Amelia Island State Park exemplifies over 200 acres of unspoiled wilderness, sprawling across the southern tip of this Island. Exotic beaches, salty marshes, and maritime forests afford a glimpse of the original Florida to the visitors. The beaches are perfect to unwind. Horseback riding on the beach is a delight on this Island shoreline. Strolling along the beach, surfing for fish or just watching the wildlife - there is plenty to do for anyone/everyone.
Amelia - Island of leisure
The canoe and kayak are provided at the Island's State Park facilities at Little Talbot and Big Talbot Island, about 6 miles south of Amelia. Rentals for canoeing and kayaking are available on site. Amelia's guided paddles include birding paddles, tai chi paddles, sunset and full moon paddles and special focus paddles.
Fishing is another popular leisure activity at Amelia Island State Park as well as the George Crady Bridge Fishing Pier State Park at Nassau Sound. Many kinds of fish such as whiting, redfish, flounder, speckled sea trout, jacks and tarpon can be caught. Redfish and speckled sea trout are found throughout the year and popular baits include mullet and shrimp which can be caught along the shoreline using a cast-net. Artificial baits are also popular here. Several small grass flats with a wide variety of catch can be found towards the end of the fishing bridge.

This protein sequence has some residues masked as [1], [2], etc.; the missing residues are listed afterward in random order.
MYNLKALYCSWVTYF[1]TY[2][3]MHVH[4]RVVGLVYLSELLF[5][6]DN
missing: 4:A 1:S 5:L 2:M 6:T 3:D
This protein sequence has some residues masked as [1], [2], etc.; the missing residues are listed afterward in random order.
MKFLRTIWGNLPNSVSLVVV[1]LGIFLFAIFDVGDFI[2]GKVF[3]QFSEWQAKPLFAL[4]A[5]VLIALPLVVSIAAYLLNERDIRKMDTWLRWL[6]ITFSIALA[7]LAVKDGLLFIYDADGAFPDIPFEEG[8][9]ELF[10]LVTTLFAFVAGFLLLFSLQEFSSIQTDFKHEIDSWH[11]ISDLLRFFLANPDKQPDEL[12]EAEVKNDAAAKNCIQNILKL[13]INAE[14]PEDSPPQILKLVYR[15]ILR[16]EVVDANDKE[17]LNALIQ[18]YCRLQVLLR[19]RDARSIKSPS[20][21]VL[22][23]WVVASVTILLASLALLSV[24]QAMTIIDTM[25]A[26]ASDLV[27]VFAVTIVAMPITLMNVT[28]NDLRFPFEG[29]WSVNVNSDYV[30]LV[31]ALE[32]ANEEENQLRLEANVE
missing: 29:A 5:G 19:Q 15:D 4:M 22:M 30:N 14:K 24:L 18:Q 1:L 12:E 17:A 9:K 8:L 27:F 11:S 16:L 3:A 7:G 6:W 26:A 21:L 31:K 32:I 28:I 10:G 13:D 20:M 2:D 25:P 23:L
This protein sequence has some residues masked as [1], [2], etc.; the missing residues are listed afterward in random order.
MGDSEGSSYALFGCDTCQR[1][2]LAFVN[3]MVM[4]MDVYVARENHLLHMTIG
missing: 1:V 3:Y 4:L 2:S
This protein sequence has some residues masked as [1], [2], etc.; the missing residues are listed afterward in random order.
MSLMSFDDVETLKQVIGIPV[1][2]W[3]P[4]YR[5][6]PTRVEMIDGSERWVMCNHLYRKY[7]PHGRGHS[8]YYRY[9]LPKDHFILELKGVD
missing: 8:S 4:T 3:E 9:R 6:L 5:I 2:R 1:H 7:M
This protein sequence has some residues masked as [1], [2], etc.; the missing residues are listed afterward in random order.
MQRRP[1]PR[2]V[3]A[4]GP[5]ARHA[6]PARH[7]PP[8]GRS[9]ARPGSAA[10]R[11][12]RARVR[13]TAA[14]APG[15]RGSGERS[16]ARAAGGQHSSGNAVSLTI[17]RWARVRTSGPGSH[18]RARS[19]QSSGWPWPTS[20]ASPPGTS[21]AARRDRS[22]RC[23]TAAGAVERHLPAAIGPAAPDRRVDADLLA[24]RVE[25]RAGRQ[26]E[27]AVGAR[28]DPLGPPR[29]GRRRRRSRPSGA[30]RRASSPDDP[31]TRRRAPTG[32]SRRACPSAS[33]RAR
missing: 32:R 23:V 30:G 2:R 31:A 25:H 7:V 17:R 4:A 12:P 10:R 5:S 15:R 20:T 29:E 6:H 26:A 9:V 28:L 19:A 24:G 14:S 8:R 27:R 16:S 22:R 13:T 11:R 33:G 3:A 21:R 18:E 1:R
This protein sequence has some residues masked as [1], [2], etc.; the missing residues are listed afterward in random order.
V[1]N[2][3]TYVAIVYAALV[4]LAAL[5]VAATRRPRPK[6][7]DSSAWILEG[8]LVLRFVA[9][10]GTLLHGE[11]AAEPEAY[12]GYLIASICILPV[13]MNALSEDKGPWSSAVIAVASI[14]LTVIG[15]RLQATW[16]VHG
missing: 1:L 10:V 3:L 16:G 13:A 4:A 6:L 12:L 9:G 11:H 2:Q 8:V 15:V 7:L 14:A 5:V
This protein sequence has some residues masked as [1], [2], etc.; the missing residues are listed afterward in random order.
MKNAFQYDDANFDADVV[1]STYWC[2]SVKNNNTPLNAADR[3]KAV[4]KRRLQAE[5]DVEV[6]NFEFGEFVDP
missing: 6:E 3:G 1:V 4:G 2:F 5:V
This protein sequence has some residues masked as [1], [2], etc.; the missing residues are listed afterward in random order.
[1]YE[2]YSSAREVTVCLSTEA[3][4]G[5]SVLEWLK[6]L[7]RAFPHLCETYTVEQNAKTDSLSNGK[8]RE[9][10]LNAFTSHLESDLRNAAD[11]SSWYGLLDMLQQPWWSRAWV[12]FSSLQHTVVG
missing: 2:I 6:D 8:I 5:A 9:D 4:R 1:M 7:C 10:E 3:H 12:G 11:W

Guided beachfront horseback riding along the shores is common in the Kelly Sea horse Ranch. Saddling up, a discerning tourist can enjoy the beautiful beaches of Amelia Island and it is one of the most enjoyable ways to watch many of the island animals in their natural habitat. Playful dolphins, soaring great blue herons, wood storks and ospreys and endangered whale provide rare sights to the visitors.
Shelling is yet another favorite pastime for many visitors and the beaches of Amelia Island are a great place to find them. Multitude of species like clam, scallop, oyster, and periwinkle would delight a collector.
Amelia Island is one of the premier sites in the eastern section of the Great Florida Birding Trail. Amelia Island is perfect for viewing shore birds. Black Skimmers, piping plovers, terns, brown pelicans, and other birds can be observed in the park. A rare right whale or a bald eagle can be spied during winter and early spring.
Tourist attractions at Amelia Island
Fort Clinch stands guarding the pass into Cumberland Sound into the deep water port of Fernandina - a fort that began in 1847 but was never completed. Although work continued post the American Civil War, with each side occupying the fort for some time, Fort Clinch has seen service during the Civil war, Spanish American war and the Second World War. It has since become one of Florida's finest parks in 1937.